As a result, 65% of the territory of the disputed region, together with Trieste, officially and finally became Italian from 1955, although in the period from 1945 to 1954 there existed the “Free City - Trieste District”. It is clear why Marshal Tito was categorically against the option of a pipeline to Trieste, considering this a new humiliation of Yugoslavia.
Moscow and Rome did not overly pedal this option, and by 1976 the pipeline to the Croatian port of Omisalj had already been built and entered into operation. As a result, Croatia became the most important transit and recipient of hydrocarbons from the USSR, although only in the early 90s, Soviet oil began to be pumped to Serbia and Bosnia and Herzegovina via branches from Croatia.
Thus, there was no trace of a single, common Yugoslav oil supply. Political factors, as they say, divorced the provision of a single country with oil and oil products in its individual regions. At the same time, Croatia accounted for the largest volume of deliveries, while it also “possessed” all the rights and preferences associated with the transit of Soviet crude oil through the territory of the SFRY.
At the same time, the Croatian authorities achieved in the early 80s that up to 80% of Soviet deductions for oil transit remained with Croatia, which, of course, strengthened its economic significance in the SFRY (the previous level was 40%).
Albanians ripened to the root ...
All these factors mentioned, of course, strengthened not only the economic, but also the political role of Croatia within Yugoslavia, strengthening the centrifugal policy of Zagreb. If in a broader context, it is worth recalling the opinion of the then Albanian Prime Minister Mehmet Shehu about the oil and gas policy of the USSR in relation to Eastern Europe:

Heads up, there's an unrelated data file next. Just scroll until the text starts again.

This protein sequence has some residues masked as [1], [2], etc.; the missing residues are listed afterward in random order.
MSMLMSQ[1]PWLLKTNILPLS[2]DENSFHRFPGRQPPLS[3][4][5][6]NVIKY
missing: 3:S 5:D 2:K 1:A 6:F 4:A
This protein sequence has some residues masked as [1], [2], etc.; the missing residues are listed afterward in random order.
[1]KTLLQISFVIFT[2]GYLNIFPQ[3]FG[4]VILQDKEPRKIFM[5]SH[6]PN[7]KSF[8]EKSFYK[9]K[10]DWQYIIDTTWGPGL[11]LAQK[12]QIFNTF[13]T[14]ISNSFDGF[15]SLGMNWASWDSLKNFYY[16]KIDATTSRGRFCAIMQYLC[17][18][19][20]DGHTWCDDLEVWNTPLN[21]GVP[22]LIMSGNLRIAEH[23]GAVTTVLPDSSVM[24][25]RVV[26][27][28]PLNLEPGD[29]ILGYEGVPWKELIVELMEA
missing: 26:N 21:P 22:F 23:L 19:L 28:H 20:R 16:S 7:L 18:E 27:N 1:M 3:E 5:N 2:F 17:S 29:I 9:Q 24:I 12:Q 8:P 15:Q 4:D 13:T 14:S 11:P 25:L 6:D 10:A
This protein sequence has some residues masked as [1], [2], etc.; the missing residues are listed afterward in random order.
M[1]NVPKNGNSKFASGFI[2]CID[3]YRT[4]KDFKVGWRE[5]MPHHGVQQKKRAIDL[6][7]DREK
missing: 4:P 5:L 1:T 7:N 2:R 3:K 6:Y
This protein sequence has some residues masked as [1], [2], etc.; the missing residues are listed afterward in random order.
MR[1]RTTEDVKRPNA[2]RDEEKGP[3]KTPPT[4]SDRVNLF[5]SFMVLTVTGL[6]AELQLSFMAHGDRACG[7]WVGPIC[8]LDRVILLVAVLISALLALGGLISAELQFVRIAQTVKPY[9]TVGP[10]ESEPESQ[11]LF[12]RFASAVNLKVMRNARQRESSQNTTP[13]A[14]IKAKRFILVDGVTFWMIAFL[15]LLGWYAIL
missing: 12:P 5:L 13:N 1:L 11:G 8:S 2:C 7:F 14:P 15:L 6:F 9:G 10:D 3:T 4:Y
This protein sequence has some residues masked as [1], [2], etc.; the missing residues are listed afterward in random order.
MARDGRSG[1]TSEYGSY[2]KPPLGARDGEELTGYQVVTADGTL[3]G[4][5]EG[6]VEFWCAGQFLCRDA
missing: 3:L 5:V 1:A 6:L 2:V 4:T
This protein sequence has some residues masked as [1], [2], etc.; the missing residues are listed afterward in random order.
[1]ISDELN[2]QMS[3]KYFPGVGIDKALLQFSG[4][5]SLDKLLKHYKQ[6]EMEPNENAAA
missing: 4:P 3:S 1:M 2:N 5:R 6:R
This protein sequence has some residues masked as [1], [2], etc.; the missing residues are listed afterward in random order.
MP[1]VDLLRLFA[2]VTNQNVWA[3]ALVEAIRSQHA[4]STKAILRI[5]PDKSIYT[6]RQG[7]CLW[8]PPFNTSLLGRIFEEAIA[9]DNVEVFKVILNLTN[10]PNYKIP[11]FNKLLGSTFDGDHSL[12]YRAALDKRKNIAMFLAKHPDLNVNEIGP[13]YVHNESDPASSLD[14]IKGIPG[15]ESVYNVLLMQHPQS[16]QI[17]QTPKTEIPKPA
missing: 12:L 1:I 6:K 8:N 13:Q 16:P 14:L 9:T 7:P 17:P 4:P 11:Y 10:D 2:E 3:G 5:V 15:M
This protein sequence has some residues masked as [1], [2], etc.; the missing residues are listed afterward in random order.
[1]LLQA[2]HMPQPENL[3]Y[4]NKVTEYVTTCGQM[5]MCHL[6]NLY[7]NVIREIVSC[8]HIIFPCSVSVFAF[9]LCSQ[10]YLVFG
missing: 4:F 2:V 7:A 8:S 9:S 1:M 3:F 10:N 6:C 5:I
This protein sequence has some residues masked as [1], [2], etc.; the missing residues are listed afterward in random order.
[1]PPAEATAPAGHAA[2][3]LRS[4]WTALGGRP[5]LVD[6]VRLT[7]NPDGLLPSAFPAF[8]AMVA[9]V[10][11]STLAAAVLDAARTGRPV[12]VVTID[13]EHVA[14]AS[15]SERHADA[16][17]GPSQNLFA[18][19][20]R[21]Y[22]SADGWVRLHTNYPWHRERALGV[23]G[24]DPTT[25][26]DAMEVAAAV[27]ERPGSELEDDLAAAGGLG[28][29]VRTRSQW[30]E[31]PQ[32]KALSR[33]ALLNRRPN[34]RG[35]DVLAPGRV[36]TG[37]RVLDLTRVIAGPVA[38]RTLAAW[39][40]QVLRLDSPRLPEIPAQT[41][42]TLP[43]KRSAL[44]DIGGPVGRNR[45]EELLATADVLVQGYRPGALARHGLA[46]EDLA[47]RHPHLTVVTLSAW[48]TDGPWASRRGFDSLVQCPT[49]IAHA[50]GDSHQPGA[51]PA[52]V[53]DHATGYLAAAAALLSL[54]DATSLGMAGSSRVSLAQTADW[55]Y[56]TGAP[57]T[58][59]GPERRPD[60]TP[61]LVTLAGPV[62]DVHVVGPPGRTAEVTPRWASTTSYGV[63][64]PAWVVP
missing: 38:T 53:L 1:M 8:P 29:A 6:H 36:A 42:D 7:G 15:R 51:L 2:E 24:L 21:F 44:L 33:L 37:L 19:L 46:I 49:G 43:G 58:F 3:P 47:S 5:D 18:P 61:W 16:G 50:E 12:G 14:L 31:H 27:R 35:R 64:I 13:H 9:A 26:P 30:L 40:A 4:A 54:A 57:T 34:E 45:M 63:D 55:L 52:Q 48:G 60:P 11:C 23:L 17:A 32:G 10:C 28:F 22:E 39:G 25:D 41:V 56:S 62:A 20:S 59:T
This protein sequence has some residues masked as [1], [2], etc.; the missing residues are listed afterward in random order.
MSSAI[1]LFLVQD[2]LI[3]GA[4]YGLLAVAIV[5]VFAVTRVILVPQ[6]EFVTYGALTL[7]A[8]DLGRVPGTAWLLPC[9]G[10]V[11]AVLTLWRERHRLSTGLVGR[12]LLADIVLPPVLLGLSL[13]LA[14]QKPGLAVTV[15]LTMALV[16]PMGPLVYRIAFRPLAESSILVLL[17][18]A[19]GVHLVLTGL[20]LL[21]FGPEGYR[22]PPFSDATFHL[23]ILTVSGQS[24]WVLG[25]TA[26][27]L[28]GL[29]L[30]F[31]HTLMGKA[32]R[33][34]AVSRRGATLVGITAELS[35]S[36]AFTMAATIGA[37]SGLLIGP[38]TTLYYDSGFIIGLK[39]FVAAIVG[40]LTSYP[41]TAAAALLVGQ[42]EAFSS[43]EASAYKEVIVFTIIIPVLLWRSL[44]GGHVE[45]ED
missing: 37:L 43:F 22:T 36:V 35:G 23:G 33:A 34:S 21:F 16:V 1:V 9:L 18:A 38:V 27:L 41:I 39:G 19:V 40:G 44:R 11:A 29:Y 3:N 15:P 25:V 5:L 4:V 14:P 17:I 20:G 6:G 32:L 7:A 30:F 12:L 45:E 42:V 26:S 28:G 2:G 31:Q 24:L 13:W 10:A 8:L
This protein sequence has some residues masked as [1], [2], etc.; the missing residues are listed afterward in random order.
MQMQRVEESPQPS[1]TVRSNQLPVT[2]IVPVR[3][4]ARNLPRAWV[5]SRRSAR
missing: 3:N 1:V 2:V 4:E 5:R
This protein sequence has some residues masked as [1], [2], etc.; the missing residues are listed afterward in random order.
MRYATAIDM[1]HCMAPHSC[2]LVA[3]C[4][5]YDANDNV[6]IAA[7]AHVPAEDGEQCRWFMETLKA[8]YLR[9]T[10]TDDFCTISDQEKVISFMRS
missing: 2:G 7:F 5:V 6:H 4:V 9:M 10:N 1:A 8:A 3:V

“The USSR does not intend to provide all the countries of Eastern Europe with its oil and gas; some of them will not become transit countries for these deliveries to the capitalist countries of Europe. The USSR, solving these issues, is guided by the attitude of the authorities of these countries to Soviet politics, and economic factors are in the background. Therefore, many Soviet institutes were instructed to justify, contrary to objective geographical and economic factors, the disadvantage of oil and gas transit from the USSR to Central and Western Europe through the Baltic states, Romania, the SFRY, and even more so through Albania. The goal is also to minimize the export of oil and gas to other countries of Eastern Europe from Albania, which is not subordinate to Soviet revisionists, and from Romania. ”
The geographical map of the Soviet-European gas pipelines confirms these estimates. It is also characteristic that, contrary to the very difficult political relations between Albania and Yugoslavia (Yugoslavia.net. Marshal Tito's controversial legacy) Albanian oil and oil products were supplied to Serbia, which included Kosovo, and to Montenegro.
In 1985-1987 Tirana and Belgrade even agreed on a project of the Stalin oil product pipeline (the center of the Albanian oil industry of the 40s - 90s) - Tserrik - Tirana - Shkoder with branches to Titograd (Montenegro, now Podgorica) and Kosovo Pristina - Belgrade. But the famous events of 1990-1991. in the SFRY and Albania were not allowed to create this highway.
It is typical that Romanian supplies to the SFRY went more than 80% to Serbia (including Vojvodina autonomous from it). On the whole, this was no more than 25% of the total oil consumption of Serbia and Montenegro, but the fact of even these deliveries shows that Moscow was so unable to force Yugoslavia to abandon alternative oil deliveries.